FIG. 7 shows a circuit layout and component-function illustrations for post-starting enrichment. The circuitry of FIG. 7a includes an operational amplifier 95, the positive of which is connected via resistor 96 with the voltage divider apparatus known from FIG. 4 and including resistors 56a, b and 57. From the same voltage divider connection point, a diode 97 leads to the negative input of the operational amplifier 95, and this negative input is additionally connected via a diode 98 and a resistor 99 with the connection point 60 of the subject of FIG. 4, and is furthermore connected via a resistor 100 with the connecting point of the two resistors 56a and b. On the output side the operational amplifier 95 is followed by a diode 101, which is carried to a branching point 102. The branching point is connected via a resistor 103 with the connection terminal 70, via a resistor 104 with the terminal 72, via resistor 105 with the ground line 59, and via a series circuit of the two resistors 106 and 107 with the negative line 58. Further located between this connection point 102 and the negative input of the operational amplifier 95 are a capacitor 108 and a diode 109 switched parallel to this capacitor. At the connecting point of the two resistors 106 and 107 there is a control voltage UNSA, which is subsequently inverted in a voltage/current converter by means of an inversely coupled operational amplifier 110 into a control current which then flows across a resistor 111 to the summing point 45 known fro FIG. 1. The mode of operation of the circuitry of FIG. 1, given an awareness of the signal course in FIG. 7b, does not present any difficulties. The individual curve portions can be fixed by way of the selection of the individual resistance values, in order to obtain downward regulation curves of varying steepness and to obtain a value which is variable in terms of the end point. What is important is that FIG. 7b illustrates the initial values for the post-starting enrichment.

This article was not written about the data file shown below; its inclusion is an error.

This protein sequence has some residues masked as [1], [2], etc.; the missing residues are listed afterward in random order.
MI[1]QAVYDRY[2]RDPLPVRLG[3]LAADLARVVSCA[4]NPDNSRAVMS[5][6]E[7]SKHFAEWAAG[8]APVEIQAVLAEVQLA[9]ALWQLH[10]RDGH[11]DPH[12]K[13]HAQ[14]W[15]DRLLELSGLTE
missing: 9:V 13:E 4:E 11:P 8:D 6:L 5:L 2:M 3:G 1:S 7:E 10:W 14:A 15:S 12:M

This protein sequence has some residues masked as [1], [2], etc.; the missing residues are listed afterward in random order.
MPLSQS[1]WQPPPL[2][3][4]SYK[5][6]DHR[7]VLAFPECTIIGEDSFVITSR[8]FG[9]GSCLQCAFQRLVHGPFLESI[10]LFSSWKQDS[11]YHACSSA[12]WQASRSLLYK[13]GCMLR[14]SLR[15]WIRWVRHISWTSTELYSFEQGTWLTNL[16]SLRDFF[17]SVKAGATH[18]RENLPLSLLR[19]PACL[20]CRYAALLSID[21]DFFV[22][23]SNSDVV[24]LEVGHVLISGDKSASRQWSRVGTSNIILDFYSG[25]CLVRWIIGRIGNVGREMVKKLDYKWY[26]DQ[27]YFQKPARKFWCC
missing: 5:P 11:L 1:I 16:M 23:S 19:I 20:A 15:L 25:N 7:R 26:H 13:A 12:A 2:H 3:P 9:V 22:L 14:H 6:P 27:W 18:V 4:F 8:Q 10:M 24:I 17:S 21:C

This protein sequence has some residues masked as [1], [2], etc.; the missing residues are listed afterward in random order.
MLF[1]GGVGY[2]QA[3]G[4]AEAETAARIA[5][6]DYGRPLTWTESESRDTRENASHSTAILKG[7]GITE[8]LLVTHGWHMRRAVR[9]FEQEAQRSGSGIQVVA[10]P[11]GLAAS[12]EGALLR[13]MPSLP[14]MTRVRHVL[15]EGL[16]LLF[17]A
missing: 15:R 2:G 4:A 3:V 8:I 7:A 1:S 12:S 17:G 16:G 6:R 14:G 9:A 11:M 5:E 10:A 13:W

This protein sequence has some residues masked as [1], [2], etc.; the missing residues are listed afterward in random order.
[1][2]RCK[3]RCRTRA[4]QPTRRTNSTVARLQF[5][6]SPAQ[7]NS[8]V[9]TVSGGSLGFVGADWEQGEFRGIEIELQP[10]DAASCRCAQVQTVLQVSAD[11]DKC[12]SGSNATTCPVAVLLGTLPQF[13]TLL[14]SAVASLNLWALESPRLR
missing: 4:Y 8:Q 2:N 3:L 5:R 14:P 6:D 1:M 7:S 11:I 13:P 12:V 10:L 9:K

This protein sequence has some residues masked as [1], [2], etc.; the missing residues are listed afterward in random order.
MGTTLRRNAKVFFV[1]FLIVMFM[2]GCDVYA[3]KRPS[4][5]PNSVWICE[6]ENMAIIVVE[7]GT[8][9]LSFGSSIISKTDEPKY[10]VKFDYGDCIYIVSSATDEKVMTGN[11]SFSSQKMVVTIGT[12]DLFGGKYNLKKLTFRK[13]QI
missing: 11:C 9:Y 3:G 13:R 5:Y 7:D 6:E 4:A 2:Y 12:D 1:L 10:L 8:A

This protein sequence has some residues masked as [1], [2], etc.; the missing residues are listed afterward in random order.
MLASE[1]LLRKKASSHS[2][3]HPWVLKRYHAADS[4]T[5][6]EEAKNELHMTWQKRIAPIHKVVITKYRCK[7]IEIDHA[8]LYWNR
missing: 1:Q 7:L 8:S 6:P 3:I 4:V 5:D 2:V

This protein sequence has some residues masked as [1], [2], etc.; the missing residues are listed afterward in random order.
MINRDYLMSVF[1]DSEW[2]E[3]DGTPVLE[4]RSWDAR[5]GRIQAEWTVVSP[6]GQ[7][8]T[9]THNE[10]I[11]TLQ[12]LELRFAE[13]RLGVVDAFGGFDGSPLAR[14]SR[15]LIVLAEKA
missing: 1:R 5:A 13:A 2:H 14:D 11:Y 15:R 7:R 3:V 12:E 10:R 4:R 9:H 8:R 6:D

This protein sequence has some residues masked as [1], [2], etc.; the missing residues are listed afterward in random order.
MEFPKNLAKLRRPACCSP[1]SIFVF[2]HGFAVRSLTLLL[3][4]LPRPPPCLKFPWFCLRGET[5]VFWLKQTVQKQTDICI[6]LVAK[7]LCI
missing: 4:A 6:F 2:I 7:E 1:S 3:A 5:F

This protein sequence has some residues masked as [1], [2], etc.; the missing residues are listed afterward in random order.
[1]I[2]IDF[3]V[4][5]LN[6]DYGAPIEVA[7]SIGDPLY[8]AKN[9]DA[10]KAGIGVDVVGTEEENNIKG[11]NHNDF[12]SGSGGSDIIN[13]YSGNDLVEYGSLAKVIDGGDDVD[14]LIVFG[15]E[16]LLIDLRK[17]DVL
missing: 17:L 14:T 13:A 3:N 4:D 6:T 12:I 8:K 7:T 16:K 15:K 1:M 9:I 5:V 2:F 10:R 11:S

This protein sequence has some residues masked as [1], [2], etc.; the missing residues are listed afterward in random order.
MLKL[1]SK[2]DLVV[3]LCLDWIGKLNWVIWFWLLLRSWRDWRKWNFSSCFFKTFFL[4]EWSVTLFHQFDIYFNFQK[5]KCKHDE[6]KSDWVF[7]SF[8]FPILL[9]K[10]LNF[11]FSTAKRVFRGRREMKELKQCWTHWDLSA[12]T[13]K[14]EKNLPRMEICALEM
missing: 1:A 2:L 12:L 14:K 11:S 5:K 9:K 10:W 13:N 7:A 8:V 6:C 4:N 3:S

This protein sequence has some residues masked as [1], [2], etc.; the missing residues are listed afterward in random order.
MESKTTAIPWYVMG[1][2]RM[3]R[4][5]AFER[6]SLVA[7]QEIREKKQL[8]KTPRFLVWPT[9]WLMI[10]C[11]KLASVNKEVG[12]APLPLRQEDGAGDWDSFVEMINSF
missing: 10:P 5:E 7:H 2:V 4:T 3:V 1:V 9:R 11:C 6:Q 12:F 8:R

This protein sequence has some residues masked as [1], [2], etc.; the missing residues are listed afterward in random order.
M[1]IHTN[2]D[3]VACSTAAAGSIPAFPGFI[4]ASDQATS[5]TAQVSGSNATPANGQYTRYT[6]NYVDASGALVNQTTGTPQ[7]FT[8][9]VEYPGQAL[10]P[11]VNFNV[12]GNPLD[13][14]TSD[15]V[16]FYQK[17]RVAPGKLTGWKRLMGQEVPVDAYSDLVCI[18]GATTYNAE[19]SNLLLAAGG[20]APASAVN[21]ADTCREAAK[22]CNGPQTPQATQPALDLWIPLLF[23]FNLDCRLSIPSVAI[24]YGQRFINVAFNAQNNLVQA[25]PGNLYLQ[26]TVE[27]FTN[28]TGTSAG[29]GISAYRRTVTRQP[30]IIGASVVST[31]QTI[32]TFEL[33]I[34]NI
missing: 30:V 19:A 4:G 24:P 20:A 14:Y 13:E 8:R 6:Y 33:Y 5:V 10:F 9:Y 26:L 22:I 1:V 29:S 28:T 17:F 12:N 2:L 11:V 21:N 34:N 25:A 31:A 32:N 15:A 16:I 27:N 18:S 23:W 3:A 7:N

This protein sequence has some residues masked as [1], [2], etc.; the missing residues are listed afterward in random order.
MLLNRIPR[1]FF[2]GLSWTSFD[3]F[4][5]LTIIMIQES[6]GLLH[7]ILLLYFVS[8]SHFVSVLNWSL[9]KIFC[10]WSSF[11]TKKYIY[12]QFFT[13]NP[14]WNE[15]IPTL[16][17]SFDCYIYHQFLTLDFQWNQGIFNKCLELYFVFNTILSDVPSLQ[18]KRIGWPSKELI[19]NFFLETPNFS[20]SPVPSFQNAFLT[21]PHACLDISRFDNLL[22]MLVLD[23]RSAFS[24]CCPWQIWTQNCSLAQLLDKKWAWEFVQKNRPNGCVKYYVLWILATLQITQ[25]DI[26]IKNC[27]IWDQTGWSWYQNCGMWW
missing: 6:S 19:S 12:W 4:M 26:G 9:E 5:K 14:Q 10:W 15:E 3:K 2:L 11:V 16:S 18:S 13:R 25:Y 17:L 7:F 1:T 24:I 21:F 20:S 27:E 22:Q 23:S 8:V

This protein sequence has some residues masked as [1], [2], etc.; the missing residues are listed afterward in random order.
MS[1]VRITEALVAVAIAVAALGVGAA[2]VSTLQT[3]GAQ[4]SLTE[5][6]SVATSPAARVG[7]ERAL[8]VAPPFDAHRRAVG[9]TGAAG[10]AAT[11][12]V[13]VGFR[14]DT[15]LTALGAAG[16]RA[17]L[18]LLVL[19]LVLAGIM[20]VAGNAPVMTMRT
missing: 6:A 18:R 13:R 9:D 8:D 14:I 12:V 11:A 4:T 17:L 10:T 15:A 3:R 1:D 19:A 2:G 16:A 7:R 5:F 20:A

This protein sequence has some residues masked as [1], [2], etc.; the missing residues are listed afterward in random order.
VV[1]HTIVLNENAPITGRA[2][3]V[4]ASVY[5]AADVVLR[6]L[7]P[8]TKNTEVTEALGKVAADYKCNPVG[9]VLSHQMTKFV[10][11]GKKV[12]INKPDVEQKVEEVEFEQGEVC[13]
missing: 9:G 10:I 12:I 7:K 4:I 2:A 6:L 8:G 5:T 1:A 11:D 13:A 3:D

Because of its circuitry, the operational amplifier 95 is an integrator having a signal course over time as illustrated in FIG. 8. Three values are indicated in the diagram of FIG. 8, that is, downward regulation curves for temperature values less than 20° C., equal to 20° C. and greater than 20° C.; the inclination of the particular downward regulation curve is measured at the value of the resistor 56b. The circuitry of the operational amplifier 95 of FIG. 7 is designed such that the downward regulation begins approximately 4.5 seconds after the onset of starting and ends, for instance at a temperature of 20° C., after a total of 20 seconds' duration.